Senior Lecturer in Sociology and Criminology, Staffordshire University

Since 2016, Dr Em Temple-Malt has been undertaking collaborative research with fellow colleagues from Staffordshire University that aims to better understand how to break the cycle of domestic abuse.
In 2016, Em Temple-Malt, Sarah Page and two L5 student research assistants from Sociology at Staffordshire University completed a qualitative study exploring improvements that could be made to domestic abuse service provision for perpetrators with the intention of reducing offending rates.
The study included interviews with 12 professionals who work in domestic abuse services and 4 perpetrators who were engaged in rehabilitative programmes in Stoke.

A report (Page and Temple-Malt August 2016) outlining the study, key findings and recommendations was distributed to members of the Safer City Partnership in August 2016.

A report (Temple-Malt and Page 2018) Breaking the cycle of Domestic Abuse Reoffending: Research Summary for HMPPS was disseminated to NOMs.

Domestic Abuse Forum Theatre and Discussion Event January 2017

A Domestic Abuse Forum Theatre and Discussion Dissemination Event was hosted at Staffordshire University in January 2017. Delegates (incl. professionals who work in domestic abuse services, members from the Safer City Partnership, academics and students from Staffordshire University) listened to a presentation on the study’s findings and commented on the feasibility of our recommendations. Next, audience members watched L6 Applied Theatre Students perform the play ‘On the Edge’ (Christie 2016). A piece of forum theatre informed by key findings from our report along with a perpetrator ‘case study’. The forum theatre piece was designed to encourage the audience to identify and offer suggestions for where productive and feasible changes might be made to the criminal justice system to support the rehabilitation of perpetrators of domestic abuse. Using forum theatre allowed the audience to visualise the potential impact that their suggested interventions could have on existing domestic abuse service provision.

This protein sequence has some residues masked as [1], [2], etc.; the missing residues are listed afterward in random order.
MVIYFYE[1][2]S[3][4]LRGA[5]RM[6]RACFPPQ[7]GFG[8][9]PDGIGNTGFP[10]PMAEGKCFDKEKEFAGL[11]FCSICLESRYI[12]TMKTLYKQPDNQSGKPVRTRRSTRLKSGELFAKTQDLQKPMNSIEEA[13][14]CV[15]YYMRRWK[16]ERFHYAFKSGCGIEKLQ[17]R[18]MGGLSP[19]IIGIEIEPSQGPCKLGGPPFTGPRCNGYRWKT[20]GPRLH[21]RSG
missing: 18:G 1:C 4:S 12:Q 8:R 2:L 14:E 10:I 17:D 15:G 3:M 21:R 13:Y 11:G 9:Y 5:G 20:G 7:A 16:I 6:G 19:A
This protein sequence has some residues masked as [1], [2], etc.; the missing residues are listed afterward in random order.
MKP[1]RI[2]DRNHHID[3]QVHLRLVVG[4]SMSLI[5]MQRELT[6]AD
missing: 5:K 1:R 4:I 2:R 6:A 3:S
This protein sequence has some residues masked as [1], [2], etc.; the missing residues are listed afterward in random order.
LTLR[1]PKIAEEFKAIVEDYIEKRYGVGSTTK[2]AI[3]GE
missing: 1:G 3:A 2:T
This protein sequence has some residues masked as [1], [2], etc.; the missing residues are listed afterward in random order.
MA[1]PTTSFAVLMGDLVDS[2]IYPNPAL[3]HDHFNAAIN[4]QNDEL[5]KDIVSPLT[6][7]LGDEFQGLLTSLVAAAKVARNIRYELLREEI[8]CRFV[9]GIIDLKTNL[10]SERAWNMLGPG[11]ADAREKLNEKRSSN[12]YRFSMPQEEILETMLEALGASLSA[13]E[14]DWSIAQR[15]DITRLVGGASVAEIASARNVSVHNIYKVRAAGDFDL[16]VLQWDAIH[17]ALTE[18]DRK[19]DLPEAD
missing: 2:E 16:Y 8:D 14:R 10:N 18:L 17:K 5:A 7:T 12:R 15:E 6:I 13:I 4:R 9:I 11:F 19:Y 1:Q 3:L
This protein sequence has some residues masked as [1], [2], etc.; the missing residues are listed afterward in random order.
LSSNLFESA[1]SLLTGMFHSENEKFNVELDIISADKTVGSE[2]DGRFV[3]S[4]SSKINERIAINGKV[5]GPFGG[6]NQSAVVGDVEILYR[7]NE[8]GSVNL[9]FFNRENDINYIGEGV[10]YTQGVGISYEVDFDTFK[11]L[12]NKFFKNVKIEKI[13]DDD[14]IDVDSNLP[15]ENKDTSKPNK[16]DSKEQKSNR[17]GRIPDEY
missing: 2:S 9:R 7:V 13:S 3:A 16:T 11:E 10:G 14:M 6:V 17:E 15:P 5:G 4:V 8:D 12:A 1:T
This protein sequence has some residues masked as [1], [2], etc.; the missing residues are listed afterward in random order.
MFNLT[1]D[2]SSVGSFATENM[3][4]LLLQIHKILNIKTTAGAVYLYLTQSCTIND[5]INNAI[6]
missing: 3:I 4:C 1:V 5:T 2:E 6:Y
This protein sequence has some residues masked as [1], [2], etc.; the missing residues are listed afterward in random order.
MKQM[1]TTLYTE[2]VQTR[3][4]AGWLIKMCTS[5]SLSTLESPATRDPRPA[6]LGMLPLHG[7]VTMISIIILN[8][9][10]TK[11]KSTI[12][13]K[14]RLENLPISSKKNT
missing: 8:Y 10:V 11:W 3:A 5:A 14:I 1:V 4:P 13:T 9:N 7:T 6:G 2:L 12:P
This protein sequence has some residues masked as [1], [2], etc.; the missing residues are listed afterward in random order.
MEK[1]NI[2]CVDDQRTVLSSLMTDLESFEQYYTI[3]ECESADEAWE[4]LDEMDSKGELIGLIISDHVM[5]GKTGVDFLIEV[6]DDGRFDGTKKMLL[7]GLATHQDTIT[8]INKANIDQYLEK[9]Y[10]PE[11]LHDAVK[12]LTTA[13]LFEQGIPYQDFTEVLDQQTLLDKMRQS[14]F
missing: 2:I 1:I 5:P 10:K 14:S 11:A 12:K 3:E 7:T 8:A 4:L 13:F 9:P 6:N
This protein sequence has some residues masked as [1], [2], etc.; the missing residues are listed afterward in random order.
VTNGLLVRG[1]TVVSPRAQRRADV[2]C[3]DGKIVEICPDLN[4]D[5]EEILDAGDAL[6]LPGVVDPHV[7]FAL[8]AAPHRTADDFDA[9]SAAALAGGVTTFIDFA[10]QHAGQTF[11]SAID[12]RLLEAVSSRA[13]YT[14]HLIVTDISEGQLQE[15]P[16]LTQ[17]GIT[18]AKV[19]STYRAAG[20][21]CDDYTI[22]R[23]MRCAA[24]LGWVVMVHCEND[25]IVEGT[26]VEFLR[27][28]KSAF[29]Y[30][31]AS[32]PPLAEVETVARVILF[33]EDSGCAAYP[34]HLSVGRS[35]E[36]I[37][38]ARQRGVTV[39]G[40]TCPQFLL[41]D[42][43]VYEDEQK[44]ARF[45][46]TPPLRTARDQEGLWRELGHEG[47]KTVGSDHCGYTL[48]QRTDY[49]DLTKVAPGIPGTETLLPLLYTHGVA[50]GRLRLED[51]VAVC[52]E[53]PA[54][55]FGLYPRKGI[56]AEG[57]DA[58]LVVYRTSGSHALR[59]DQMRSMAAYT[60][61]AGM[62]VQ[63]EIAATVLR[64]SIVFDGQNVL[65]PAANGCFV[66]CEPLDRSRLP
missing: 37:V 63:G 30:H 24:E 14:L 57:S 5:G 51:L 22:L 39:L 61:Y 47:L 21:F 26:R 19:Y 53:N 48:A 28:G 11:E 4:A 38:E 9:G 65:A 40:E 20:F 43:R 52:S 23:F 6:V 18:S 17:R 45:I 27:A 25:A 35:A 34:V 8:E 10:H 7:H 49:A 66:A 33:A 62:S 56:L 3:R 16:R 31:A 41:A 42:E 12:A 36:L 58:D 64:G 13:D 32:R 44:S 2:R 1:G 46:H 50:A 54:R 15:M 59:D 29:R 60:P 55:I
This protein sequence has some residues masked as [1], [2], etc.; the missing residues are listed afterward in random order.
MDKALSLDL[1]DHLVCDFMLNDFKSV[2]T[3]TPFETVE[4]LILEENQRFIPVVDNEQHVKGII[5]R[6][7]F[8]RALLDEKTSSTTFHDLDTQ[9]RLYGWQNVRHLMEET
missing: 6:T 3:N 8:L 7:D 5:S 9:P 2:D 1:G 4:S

Delegates evaluation of the study recommendations and suggested interventions arising from the forum theatre piece made by professionals were captured on video, to be analysed later (see section 9).

Delegates also took part in a world café event designed to stimulate professional dialogue, recognise good practice and suggestions for where small, subtle changes can be made to the way professionals respond to domestic abuse, with the idea that in the long-term, act as part of a broader strategy to help reduce domestic abuse offending.

Exploring Healthy Relationship Education World Café research (2017)

Over the course of 2017, some provisional research in the form of a series of Healthy Relationship World Café events to explore the practical aspects of what healthy relationship education in schools might look like, who teens would listen to and the ways this might contribute to a reduction in domestic abuse. Preliminary world café data indicates that the most effective way of getting teens to recognise and listen to messages about toxic and healthy relationships is giving them the opportunity to engage with visual performances about domestic abuse because it is visual, memorable and kinaesthetic – and the messages about avoiding toxic relationships are more likely to be memorable and enduring as strategies to recognise abuse and to seek help from agencies.

Displaying (un)healthy Relational Practices Education Pilot Research Project (2018)

The project proposed to extend the existing RwF programme to 7 weeks, where the programme begins with a short piece of forum theatre incorporating an additional week at the beginning of the programme that features a short piece of forum theatre that focuses on unhealthy relational practices. Historically, drama and forum theatre have been used in schools to tackle a range of topics because the method helps provoke productive discussion and supports behavioural change. Moreover, beginning the RwF programme with a piece of drama allows learners to ‘actively’ learn, which is in line with best pedagogical practice and should encourage learners to be more receptive to the educative provision being delivered by the RwF practitioners.

In April 2018, a research team from Staffordshire University presented 3 theatre pieces to an audience of school safeguarding leads, PHSE teachers from across Stoke-on-Trent, and a small group of young people from the hosting school. The aim was to gain feedback from attendees to develop the theatre pieces into relevant and impactful short productions that will accompany the Relationships without Fear programme during a pilot in 2018-19.

Experience

  • –present
    Senior lecturer, Sociology and Criminology